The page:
Docker, the startup that has made it popular to build and deploy applications in Linux containers, announced today a new feature called Content Trust in the latest version of its open-source software that can provide an extra layer of security to people using containers.

Docker Content Trust, which is now available in Docker version 1.8.0, allows people to check the legitimacy of container images before downloading them from the publicly available Docker Hub. The idea is to give companies the assurance that they won’t be deploying anything potentially dangerous atop their infrastructure.

And that’s important as Docker looks to make containers a viable alternative to more traditional virtual machine technology from staid vendors like Citrix, Microsoft, and VMware.

Linux containers, which rely on virtualization at the operating system level, offer certain advantages over virtual machines, but convincing big companies that containers based on open-source software can be just as secure as proprietary virtualization technology is a challenge that privately held Docker must face. So security has been a priority, alongside the push to sell on-premises software.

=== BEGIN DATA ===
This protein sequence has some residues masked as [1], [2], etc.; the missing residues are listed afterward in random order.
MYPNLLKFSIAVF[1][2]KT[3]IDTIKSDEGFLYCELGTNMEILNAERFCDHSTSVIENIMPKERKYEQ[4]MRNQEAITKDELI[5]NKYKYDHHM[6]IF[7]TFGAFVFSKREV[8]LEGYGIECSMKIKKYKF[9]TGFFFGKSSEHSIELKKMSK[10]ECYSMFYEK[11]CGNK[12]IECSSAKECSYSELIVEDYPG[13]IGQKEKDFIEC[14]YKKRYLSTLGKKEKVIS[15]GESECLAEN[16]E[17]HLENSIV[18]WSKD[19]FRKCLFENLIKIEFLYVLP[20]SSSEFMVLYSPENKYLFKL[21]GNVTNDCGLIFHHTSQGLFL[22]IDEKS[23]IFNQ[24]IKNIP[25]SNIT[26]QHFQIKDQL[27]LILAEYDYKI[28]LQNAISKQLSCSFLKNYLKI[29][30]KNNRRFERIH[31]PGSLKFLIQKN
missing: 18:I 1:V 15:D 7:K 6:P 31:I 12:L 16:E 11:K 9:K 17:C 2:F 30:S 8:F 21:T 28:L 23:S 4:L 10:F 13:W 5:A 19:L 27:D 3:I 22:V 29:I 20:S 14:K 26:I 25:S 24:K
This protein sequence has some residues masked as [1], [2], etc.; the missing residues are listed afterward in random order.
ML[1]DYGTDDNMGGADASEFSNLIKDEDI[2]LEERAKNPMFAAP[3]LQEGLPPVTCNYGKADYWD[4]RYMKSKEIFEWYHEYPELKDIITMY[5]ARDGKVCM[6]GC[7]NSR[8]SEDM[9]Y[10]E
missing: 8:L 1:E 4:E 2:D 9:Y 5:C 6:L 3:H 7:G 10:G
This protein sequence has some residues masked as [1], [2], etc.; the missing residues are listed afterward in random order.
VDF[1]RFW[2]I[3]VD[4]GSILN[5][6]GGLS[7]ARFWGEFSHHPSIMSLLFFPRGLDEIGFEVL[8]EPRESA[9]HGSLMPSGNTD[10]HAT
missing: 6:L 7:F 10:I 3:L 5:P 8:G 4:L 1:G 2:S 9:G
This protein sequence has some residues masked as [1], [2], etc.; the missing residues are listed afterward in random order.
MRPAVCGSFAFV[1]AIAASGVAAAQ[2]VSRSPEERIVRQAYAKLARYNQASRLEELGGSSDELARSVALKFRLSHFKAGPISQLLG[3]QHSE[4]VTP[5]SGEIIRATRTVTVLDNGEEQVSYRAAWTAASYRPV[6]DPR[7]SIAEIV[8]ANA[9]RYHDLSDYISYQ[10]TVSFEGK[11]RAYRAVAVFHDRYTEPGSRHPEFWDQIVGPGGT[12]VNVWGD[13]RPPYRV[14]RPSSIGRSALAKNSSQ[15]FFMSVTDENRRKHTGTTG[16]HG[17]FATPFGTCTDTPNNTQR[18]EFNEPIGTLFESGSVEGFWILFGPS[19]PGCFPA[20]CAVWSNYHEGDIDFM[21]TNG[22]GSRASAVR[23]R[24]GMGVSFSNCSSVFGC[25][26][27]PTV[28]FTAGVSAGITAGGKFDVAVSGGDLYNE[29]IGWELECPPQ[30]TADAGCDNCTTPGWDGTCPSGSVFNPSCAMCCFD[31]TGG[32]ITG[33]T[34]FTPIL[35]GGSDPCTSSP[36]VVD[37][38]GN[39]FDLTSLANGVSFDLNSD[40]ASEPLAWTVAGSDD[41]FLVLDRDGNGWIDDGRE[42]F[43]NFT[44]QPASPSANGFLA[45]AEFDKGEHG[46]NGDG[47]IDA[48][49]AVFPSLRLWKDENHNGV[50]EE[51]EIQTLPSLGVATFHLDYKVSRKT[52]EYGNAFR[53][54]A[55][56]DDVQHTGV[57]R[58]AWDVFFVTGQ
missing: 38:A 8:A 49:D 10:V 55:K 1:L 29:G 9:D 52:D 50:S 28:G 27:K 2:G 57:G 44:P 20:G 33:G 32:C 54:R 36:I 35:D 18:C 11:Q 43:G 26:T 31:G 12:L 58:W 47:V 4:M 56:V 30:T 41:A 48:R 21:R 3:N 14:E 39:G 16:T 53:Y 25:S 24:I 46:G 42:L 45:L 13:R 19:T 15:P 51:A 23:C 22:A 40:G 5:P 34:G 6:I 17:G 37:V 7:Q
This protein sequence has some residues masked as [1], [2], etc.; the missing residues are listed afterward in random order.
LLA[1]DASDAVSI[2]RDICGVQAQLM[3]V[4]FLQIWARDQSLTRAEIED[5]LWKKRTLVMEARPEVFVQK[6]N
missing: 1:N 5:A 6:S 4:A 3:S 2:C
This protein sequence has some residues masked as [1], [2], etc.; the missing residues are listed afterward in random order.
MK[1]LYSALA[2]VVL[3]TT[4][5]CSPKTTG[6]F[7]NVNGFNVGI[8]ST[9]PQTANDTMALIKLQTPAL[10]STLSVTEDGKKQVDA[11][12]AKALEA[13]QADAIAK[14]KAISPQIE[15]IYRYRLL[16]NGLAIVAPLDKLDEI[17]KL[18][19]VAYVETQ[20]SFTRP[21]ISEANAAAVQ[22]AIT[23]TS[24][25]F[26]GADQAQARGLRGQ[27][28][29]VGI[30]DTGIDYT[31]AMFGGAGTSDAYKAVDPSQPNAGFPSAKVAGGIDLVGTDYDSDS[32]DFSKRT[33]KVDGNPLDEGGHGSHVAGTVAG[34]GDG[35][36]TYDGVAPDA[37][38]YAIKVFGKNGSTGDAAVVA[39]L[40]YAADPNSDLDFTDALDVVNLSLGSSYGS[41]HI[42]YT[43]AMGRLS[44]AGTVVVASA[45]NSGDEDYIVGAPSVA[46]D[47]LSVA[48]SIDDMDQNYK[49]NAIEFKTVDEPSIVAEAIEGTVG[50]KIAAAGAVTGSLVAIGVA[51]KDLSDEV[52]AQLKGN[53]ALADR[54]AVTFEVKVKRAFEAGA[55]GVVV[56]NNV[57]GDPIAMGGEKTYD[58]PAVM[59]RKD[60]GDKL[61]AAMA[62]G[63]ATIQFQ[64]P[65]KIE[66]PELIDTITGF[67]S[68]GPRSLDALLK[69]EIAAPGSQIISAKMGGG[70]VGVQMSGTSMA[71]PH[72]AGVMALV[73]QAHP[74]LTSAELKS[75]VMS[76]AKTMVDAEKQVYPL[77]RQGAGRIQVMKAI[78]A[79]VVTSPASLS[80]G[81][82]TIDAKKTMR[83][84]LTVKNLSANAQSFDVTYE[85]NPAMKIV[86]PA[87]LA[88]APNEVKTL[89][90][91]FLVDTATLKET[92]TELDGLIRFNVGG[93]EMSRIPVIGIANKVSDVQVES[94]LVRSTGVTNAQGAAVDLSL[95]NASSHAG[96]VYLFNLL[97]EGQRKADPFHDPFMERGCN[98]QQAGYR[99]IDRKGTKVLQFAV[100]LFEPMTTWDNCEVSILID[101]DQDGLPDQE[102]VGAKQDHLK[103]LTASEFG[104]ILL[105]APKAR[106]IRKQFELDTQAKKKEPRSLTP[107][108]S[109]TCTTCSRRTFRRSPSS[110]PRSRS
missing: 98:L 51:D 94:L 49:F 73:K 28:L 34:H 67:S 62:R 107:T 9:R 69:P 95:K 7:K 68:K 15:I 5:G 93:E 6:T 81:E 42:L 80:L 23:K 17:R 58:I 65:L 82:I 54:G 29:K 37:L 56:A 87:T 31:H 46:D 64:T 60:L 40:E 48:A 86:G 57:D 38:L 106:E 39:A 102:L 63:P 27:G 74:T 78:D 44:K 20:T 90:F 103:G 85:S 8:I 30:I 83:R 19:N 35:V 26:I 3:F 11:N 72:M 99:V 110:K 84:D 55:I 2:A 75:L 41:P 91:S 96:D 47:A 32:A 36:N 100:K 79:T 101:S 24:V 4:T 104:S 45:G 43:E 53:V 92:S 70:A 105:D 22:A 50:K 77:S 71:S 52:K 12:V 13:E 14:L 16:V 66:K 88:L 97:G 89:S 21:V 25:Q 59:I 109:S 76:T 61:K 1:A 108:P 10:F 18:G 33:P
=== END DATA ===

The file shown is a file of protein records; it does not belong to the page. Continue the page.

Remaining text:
Here’s how Content Trust works, according to a statement on the news today from Docker:

Docker Content Trust has two distinct keys, an Offline (root) key and a Tagging (per-repository) key that are generated and stored client-side the first time a publisher pushes an image. Each repository has its own unique tagging key, which allows the holder to digitally sign Docker images for a particular repository. The tagging key is used any time new content is added or removed from the repository. Because the tagging key is online, it is vulnerable to being compromised. With Docker Content Trust, the publisher will be able to securely rotate compromised keys by using the offline key, which should be securely stored offline.

Docker Content Trust also generates a Timestamp key that provides protection against replay attacks, which would allow a malicious actor to serve signed but expired content. Docker manages the Timestamp key for you, reducing the hassle of having to constantly refresh the content client-side.

To learn more about Docker Content Trust, which builds on the Notary technology Docker announced at the 2015 DockerCon conference in San Francisco in June, check out the description of the feature on Docker’s website. See also Docker’s blog post on the news.